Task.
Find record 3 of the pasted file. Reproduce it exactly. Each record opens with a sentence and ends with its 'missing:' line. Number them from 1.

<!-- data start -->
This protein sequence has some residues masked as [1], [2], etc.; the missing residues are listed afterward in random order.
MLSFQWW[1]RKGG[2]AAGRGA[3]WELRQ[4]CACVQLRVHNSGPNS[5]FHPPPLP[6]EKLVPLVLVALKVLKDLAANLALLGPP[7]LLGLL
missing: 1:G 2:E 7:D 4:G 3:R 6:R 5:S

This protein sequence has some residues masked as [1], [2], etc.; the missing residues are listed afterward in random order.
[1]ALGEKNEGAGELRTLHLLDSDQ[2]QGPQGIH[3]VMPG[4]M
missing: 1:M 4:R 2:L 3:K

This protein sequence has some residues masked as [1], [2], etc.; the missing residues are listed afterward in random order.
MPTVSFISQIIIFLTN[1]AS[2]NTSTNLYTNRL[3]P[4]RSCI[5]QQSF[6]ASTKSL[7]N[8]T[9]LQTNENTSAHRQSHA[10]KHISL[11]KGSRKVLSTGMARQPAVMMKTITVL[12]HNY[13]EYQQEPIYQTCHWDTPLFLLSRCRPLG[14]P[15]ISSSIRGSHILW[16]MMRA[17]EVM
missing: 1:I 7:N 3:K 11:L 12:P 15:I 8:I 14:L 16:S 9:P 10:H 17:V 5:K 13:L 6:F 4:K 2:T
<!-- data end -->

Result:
This protein sequence has some residues masked as [1], [2], etc.; the missing residues are listed afterward in random order.
MPTVSFISQIIIFLTN[1]AS[2]NTSTNLYTNRL[3]P[4]RSCI[5]QQSF[6]ASTKSL[7]N[8]T[9]LQTNENTSAHRQSHA[10]KHISL[11]KGSRKVLSTGMARQPAVMMKTITVL[12]HNY[13]EYQQEPIYQTCHWDTPLFLLSRCRPLG[14]P[15]ISSSIRGSHILW[16]MMRA[17]EVM
missing: 1:I 7:N 3:K 11:L 12:P 15:I 8:I 14:L 16:S 9:P 10:H 17:V 5:K 13:L 6:F 4:K 2:T